4. Don Farkas

    Just as we have laws requiring tamper resistant containers to help protect against malicious persons putting harmful substances into our medications and foods, should not vehicles operated using computerized processing systems be designed to protect against the possible introduction of malicious programs by hackers? Also, it would seem to be reasonable to require vehicles to have mechanical overrides available to the driver in case of computer and electrical problems affecting the most vital aspects of the vehicle's functioning. (E.g., Mechanical shut off of fuel in case of throttle malfunction, stronger mechanical emergency brakes in case of primary brake system failure, mechanical steering override in case of computer controlled "drive-by-wire" malfunction, mechanical overrides of electric power window and door lock mechanisms, etc.)

  5. Don Farkas

    Witness Jose Rubalcava stated in videotaped interviews with the LoudLabs freelance videographer and on "The Young Turks" program that he saw Hastings' car going southbound on Highland Avenue, traveling at high speed through the intersection with Melrose Boulevard while bouncing three or four times with "flames and sparks" coming from the gas tank area. In one interview, he illustrated the car's bouncing on the pavement by slapping hard one hand down against the other three times and stating (in imperfect English),"Like that, on the floor!" Mr. Rubalcava specifically emphasized that the car's bouncing with flames and sparks visible happened before it had even finished crossing the light at Melrose. Moments afterwards, and at least a few hundred feet farther south of Melrose on Highland, Hastings' car swerved into the median and crashed into a palm tree where it became engulfed by fire. An unanswered question is, what could have made Hastings' 2013 Mercedes C250 bounce like that?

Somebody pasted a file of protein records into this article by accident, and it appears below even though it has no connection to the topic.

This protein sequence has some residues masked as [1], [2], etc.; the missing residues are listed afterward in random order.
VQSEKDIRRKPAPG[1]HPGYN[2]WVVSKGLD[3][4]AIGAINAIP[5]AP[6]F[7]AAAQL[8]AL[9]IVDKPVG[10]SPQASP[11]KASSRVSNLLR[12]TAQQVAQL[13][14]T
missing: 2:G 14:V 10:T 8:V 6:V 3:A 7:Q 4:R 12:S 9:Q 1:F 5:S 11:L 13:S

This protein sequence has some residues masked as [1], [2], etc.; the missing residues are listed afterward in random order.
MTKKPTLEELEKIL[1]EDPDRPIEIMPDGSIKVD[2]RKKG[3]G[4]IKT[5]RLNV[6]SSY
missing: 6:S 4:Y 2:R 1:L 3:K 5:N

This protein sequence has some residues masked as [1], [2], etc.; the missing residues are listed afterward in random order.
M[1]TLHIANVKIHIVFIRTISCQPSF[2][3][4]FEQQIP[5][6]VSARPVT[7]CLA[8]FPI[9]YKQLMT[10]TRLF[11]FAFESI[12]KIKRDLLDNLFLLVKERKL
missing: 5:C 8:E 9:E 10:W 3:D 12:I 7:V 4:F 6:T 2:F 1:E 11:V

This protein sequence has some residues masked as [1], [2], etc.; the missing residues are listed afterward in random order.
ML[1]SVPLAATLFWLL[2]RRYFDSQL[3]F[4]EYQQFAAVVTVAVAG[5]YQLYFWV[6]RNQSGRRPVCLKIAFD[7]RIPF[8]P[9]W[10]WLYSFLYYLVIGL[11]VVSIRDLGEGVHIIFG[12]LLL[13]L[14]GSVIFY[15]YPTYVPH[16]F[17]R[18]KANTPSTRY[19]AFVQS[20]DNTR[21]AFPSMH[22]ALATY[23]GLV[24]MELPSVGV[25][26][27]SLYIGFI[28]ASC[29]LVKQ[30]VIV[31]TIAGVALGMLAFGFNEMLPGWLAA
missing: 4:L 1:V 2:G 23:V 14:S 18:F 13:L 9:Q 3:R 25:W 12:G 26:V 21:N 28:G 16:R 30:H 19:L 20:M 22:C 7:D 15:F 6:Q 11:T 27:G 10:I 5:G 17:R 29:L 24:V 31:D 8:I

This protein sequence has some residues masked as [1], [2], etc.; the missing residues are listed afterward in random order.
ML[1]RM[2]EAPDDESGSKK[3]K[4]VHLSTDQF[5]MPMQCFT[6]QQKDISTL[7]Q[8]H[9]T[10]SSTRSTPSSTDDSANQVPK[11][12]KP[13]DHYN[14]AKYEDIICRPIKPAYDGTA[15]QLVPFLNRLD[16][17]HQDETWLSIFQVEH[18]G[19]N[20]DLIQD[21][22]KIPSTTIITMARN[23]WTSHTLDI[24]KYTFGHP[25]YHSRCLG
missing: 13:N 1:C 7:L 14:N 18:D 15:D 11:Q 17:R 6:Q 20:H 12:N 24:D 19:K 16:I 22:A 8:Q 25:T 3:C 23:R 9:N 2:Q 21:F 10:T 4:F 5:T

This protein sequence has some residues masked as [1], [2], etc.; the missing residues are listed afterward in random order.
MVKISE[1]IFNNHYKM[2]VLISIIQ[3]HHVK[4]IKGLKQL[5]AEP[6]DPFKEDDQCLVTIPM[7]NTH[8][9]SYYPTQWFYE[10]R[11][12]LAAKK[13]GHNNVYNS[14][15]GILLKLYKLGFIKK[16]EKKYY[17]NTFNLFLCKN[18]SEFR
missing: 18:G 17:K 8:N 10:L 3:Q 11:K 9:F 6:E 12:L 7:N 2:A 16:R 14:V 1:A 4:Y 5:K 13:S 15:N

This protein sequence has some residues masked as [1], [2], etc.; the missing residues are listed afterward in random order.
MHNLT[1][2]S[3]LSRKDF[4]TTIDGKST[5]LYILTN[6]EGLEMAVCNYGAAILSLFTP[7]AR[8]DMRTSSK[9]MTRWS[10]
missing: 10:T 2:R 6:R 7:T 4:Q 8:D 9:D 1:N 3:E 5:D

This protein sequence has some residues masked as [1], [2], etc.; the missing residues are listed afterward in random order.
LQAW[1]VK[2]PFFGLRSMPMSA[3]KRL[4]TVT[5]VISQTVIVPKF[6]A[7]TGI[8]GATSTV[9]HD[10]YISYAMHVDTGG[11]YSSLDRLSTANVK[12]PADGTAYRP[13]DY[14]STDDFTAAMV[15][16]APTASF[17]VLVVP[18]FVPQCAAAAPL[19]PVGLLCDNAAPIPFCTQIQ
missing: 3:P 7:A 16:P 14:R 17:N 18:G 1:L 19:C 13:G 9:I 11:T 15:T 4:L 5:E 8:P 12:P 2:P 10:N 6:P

It is noteworthy that the 5:32 minute long video-recorded "Raw Footage of Michael Hastings' Car Crash" released by LoudLabs News includes a dash cam view of the roadway heading southbound on Highland towards the intersection with Melrose. This ironically follows the very same route that Hastings' car was witnessed traveling a few minutes earlier just before the crash. In looking at the dash cam video, it appears to show a very clear looking roadway on Highland north of and through the intersection with Melrose, with no obvious bumps, dips, or potholes. However, a closer, individual frame look at the dash cam images using the "pause" function briefly shows a small puddle of liquid that was present in Highland's southbound lane Number 3, located perhaps about thirty feet or so north of the white painted "limit line" demarcating the intersection with Melrose. It is briefly seen at 0.08 seconds into the video as it reflects light coming from the surrounding street lights, and including a moment when it reflects the green light emitted by the green traffic signal on Melrose. Did the police investigators also find that small puddle and identify the liquid to rule out any possible connection with Hastings' vehicle? That certainly would have been useful in evaluating Mr. Rubalcava's observation about seeing Hastings' car bouncing with flames and sparks hundreds of feet north of where the car ultimately crashed and burned.